Nicholas Wulf


Being pregnant comes with its highs and lows. There’s the blissful anticipation of welcoming your bundle of joy to the world, but also the misery of morning sickness, swollen ankles and your little one constantly pushing on your bladder.

Another undesirable effect is gestational diabetes. While common in pregnant women, it can also be dangerous for both mom and baby if not addressed properly. And, it can have long-term effects, with 70 percent of women developing type-2 diabetes later on in life.

Causes & Diagnosis

Gestational diabetes differs from type-1 or type-2 diabetes, in that it occurs secondary to physiology shifts during pregnancy—due to a hormone the placenta makes that renders a woman’s insulin less efficient.

The American College of Obstetrics and Gynecology Screening recommends screening at week 24-28.

“It’s a fairly simple test. We send you home with a ‘sugary drink’ that contains about 50 grams of glucose. It’s basically like drinking a soda,” explained Dr. Nicholas Wulf, obstetrician gynecologist at Columbus Women’s Healthcare. “You drink that about 45 minutes before your appointment, then one hour after you drink it, we test your blood sugar with a simple blood draw. We like to see blood sugar levels less than 140.”

This first test is considered a “screening” test. If a woman’s levels are too high, the next step is to do a diagnostic three-hour glucose tolerance test that’s conducted in a lab. The sugary drink is increased to 100 grams, and testing occurs at the one-, two-, and three-hour marks.

“If you fail that, which is failing two out of four of the values, you are diagnosed with gestational diabetes,” said Dr. Wulf.

Reducing Risk

Previously, women were only screened if they held certain risk factors, such as a prior diagnosis, twin gestations, moms who are at extremes of age (both very young moms and older moms), being overweight, and inactive lifestyles. That has since changed.

“In about 2014, we found that risk factors alone would leave out about 50 percent of women diagnosed with gestational diabetes,” noted Dr. Wulf.

Women can reduce their risk by engaging in regular exercise—ideally 30 minutes in the morning before eating—and proper nutrition. If a woman has had a prior diagnosis, Dr. Wulf advised screening earlier than the 24-28-week timeline.

“For the women we screen early, if they pass their test, great. We still always go on to screen them at that 24-28 week regardless,” he shared. “If they fail the test early on, then we might go ahead and just start some counseling.”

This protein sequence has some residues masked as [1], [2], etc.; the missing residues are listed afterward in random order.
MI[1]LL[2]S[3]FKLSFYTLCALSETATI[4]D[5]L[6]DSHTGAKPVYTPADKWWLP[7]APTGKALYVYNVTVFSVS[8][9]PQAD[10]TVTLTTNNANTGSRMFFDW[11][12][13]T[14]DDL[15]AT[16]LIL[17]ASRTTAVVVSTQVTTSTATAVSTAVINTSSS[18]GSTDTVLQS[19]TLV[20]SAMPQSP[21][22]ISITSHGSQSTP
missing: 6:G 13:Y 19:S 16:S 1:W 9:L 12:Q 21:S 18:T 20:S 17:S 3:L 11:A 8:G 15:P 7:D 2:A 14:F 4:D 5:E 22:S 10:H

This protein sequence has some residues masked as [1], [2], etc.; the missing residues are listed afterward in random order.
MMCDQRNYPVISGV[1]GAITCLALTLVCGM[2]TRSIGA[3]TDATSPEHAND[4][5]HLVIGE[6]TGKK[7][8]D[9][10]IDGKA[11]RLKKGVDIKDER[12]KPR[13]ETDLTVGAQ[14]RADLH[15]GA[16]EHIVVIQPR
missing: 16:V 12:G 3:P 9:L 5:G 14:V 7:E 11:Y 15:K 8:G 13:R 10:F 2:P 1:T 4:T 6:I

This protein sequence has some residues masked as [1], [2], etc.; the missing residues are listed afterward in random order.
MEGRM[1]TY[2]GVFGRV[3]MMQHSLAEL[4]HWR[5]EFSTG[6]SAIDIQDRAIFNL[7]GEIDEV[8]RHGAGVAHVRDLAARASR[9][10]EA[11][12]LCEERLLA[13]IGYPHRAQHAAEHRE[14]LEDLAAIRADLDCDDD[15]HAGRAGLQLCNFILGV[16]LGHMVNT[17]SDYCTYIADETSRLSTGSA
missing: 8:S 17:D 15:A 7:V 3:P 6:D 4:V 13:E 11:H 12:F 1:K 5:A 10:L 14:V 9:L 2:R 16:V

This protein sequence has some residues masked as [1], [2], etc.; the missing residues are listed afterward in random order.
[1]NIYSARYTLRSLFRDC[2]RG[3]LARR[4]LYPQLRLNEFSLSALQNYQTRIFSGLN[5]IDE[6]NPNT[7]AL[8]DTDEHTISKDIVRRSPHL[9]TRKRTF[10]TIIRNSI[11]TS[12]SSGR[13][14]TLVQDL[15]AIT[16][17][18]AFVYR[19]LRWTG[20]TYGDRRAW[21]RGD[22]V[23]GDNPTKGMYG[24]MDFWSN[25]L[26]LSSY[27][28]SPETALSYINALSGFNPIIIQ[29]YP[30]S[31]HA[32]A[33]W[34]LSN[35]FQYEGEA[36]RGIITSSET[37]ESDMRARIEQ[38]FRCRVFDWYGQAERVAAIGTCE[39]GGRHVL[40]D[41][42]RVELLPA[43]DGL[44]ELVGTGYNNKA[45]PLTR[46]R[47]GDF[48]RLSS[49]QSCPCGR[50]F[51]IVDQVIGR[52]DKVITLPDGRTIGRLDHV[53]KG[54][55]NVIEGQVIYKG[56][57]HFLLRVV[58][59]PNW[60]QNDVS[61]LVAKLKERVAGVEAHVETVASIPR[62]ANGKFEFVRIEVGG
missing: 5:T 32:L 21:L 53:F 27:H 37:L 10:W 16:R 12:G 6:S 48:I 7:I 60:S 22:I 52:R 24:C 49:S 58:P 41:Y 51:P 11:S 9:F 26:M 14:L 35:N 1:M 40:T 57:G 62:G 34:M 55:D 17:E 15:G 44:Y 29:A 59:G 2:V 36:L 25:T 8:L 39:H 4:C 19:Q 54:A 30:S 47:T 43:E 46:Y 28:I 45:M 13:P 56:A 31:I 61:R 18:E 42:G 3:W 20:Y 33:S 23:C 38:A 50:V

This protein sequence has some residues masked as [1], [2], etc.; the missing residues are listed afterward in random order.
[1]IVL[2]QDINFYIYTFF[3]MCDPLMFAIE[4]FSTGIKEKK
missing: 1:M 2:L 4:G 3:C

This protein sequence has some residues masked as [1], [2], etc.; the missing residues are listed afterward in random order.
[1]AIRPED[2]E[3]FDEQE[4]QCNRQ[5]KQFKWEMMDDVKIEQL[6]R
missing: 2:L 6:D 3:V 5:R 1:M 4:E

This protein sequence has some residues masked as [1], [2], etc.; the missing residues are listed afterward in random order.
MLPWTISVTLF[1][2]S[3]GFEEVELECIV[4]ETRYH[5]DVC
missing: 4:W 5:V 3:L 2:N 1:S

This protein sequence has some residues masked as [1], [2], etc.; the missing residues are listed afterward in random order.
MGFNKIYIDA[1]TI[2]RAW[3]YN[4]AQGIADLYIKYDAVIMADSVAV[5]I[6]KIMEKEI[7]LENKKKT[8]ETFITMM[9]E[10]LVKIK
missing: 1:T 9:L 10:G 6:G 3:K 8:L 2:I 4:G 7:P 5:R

Treatment Options

Once a woman has been diagnosed with gestational diabetes, the first plan of action is to get her in with a diabetic educator who can advise on nutrition—specifically, carbohydrate consumption. Physical activity is also advised, at least 30 minutes five days a week. According to Dr. Wulf, about 90 percent of women are able to control their gestational diabetes with diet and lifestyle changes alone.

For those women who still struggle, medications are available.

“Insulin is really the gold standard, as far as medications go, to control blood sugars. Some women are not able to use insulin, so we do have oral medications that also work very well,” assured Dr. Wulf.

Gestational Diabetes Complications

The biggest risk in women with gestational diabetes is that they are at increased risk for other complications in pregnancy, such as preeclampsia or C-section. These women are also at an increased risk for having a large baby, leading to shoulder dystocia. Babies born to mothers with gestational diabetes are more likely to require NICU admission.

Focus on Healthy Mom & Baby

Gestational diabetes typically goes away post-delivery, but women are tested at about six weeks after delivery to assess their condition. However, Dr. Wulf cautioned women that relief of the condition shouldn’t be a motivator to not take care of themselves prior to, during and post-pregnancy.

“Anything you can do to prevent complications during pregnancy is what we want to focus on. Eating a proper diet, continuing to be active during pregnancy, those are important things. For women who have had gestational diabetes in the past, it’s important you get screened at your yearly exam to make sure you don’t become an overt diabetic as well,” he said.

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